Artificial light is good for detailed products, such as jewellery, as it keeps everything sharp.
Whichever you choose, stick to just one in the picture. Mixing both can lead to little benefit from either.
Using bounce cards helps to reduce shadow, and you can buy these online for next to nothing.
Also, when using natural light, a diffuser sheet can help soften things and reduce glare. A white bedsheet will do the job fine.
Finally, make sure everything is well lit. This might mean positioning everything close to a window. Also, ensure the light is behind you or above the product, not behind it.
Don’t use your phone’s flash, as these are awful. Increase lighting with bounce cards, moving closer to the window, or adding more artificial lighting.
3. Position your product
Make sure your product is clean, looks new (unless this isn’t relevant), is free from tags and stickers, and looks like you’d want to buy it.
Stuff bags or hats with tissue paper so they look full (if not being held/worn).
Position the product against the background and have a play around to find the best setup. Your product might benefit from a stand – just make sure it fits the image.
Now is the time to add details if you wish. These can be things like ingredients in the product or extra items that make it appear in use. If you decide to go down this route, be careful not to make things too busy. After all, the point of product photography is to showcase the product.
Once everything is set up, decide on the best angle:
- Eye level shows the product as if you’re looking at it straight on.
- High angle appears as if you’re looking down on the product.
- Low angle is the opposite.
- Bird’s eye shows the product as if you’re directly over it.
- Slanted shows the product from one side.
Don’t be afraid to experiment with angles to capture the product’s best side. Just make sure you rotate the product, not the camera. This will mean all shots are framed the same, giving you greater consistency and editing ability.
4. Take the photo
Check your phone’s camera settings, particularly:
- White balance. Auto white balance (AWB) does a good job if you’re not sure what to use.
- Image quality. This should be as high as possible, RAW if you can.
- Exposure. Exposure determines how long the shutter stays open, which impacts image quality. Just be sure to tap the screen over the product so it focuses on that.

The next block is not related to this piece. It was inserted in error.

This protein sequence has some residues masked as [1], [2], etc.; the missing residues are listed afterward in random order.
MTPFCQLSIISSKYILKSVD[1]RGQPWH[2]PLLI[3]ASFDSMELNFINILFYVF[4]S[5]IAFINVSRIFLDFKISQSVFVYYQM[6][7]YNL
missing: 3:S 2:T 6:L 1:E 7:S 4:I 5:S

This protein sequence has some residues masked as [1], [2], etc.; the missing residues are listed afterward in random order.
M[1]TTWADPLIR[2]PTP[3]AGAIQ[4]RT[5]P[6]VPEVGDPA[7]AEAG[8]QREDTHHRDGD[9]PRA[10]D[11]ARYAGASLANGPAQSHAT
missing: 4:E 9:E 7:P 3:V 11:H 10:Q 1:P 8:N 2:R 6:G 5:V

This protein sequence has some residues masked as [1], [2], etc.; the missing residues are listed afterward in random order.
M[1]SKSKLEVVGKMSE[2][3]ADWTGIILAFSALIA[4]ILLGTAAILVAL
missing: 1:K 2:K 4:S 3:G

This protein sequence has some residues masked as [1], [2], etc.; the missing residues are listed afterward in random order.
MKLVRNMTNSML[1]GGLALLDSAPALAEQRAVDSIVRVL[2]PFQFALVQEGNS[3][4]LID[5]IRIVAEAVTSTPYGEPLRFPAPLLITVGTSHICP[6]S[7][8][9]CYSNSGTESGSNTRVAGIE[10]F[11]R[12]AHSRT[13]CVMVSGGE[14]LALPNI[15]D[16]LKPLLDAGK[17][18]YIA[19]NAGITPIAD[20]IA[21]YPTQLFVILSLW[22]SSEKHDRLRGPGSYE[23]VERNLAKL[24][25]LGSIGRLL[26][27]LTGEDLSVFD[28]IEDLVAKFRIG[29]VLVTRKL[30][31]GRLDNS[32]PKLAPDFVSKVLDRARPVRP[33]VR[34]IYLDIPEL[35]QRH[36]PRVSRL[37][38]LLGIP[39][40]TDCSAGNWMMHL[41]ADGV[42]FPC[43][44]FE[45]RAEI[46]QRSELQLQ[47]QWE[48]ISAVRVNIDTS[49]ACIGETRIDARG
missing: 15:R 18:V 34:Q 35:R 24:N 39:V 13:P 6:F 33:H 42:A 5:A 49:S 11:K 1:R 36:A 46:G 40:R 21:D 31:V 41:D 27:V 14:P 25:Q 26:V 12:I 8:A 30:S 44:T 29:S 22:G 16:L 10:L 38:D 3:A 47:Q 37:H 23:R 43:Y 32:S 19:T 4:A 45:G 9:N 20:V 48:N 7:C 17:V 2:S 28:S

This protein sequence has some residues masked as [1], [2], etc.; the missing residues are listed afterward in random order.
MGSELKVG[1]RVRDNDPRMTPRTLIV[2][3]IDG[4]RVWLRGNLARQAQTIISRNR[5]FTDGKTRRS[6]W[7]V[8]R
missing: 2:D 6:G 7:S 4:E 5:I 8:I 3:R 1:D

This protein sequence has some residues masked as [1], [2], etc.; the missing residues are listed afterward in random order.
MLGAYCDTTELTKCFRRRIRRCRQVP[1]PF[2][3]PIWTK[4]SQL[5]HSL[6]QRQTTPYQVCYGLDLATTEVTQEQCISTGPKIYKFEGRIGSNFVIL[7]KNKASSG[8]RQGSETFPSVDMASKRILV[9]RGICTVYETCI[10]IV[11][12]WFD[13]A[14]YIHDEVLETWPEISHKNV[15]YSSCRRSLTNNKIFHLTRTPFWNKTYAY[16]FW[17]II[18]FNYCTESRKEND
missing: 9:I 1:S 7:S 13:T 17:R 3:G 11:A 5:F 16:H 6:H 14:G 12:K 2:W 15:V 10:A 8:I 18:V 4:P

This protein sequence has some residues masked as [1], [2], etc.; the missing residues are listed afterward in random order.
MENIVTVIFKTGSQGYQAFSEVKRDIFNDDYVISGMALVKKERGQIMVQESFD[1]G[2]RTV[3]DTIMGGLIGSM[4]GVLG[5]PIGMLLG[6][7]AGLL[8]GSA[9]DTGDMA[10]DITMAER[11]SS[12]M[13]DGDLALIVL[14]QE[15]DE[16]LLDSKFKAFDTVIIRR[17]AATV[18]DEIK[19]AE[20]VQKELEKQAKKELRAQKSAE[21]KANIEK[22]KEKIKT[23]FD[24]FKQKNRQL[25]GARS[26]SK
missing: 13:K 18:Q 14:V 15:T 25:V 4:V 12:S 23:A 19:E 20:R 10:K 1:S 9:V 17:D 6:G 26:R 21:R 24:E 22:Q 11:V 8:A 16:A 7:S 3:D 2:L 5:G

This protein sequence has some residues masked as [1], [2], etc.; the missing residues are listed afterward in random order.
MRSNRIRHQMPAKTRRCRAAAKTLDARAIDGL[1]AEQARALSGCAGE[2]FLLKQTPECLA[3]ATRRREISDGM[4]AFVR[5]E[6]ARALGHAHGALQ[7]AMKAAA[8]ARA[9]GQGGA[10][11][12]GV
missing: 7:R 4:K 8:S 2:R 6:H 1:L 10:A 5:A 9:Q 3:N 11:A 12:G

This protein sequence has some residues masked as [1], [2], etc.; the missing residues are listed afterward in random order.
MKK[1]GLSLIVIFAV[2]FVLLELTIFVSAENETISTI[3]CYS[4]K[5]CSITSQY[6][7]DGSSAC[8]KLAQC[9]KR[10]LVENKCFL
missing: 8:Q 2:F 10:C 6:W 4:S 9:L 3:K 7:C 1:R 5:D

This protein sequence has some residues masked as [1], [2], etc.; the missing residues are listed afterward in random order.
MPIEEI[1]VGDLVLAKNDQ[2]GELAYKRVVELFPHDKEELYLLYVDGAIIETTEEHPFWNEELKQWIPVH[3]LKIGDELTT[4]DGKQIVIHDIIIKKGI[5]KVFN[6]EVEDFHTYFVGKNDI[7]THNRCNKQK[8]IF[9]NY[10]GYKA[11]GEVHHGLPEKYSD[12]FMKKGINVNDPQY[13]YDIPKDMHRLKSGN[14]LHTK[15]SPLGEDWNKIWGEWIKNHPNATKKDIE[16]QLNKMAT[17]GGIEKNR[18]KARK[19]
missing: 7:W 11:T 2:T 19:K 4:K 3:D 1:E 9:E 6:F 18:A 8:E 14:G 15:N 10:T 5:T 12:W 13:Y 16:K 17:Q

- ISO. Automatic ISO settings are usually fine.
Once all that is done, you can take the photo. Take one (don’t touch your setup) and see how it looks. Play around with the settings if you’re not happy, and keep testing until you are.
Take photos from all angles possible, including some detailed ones if relevant. Don’t use the camera zoom, as this can result in grainy images.
5. Edit your photos
Use your camera app to make some edits to optimise the quality of your product photography. Don’t use filters on these images; you want the colours to be natural and accurate.
Realistically, you should only focus on the “basic” settings: sharpness, contrast, brightness, highlights, and white balance. Everything else is irrelevant with product photography because you want it to be true to life.
Some apps let you save these settings, which makes editing the other photos much quicker. Providing you’ve kept your setup consistent while shooting, the same settings should apply to each photo.
Similarly, some apps have auto-editing features. These can do a lot of the hard work for you, particularly if you’re new to product photography. Even so, give everything a once-over to make sure you’re happy.
You can crop images if you want, but be sparing with this. The product shouldn’t take up too much of the image – it should remain framed by some of the background.
Once your images are edited, you’re ready to upload them to the online marketplace!
As a business owner, you should never underestimate the importance of taking good pictures of your products to sell online. After all, you want to show them in the best light and draw people in. Good product photography can offer all this.
When taking photos for your online store, don’t be afraid to experiment and have fun in order to find the best images. However you go about it, be sure to arrange some basic equipment to make the most of your product photography.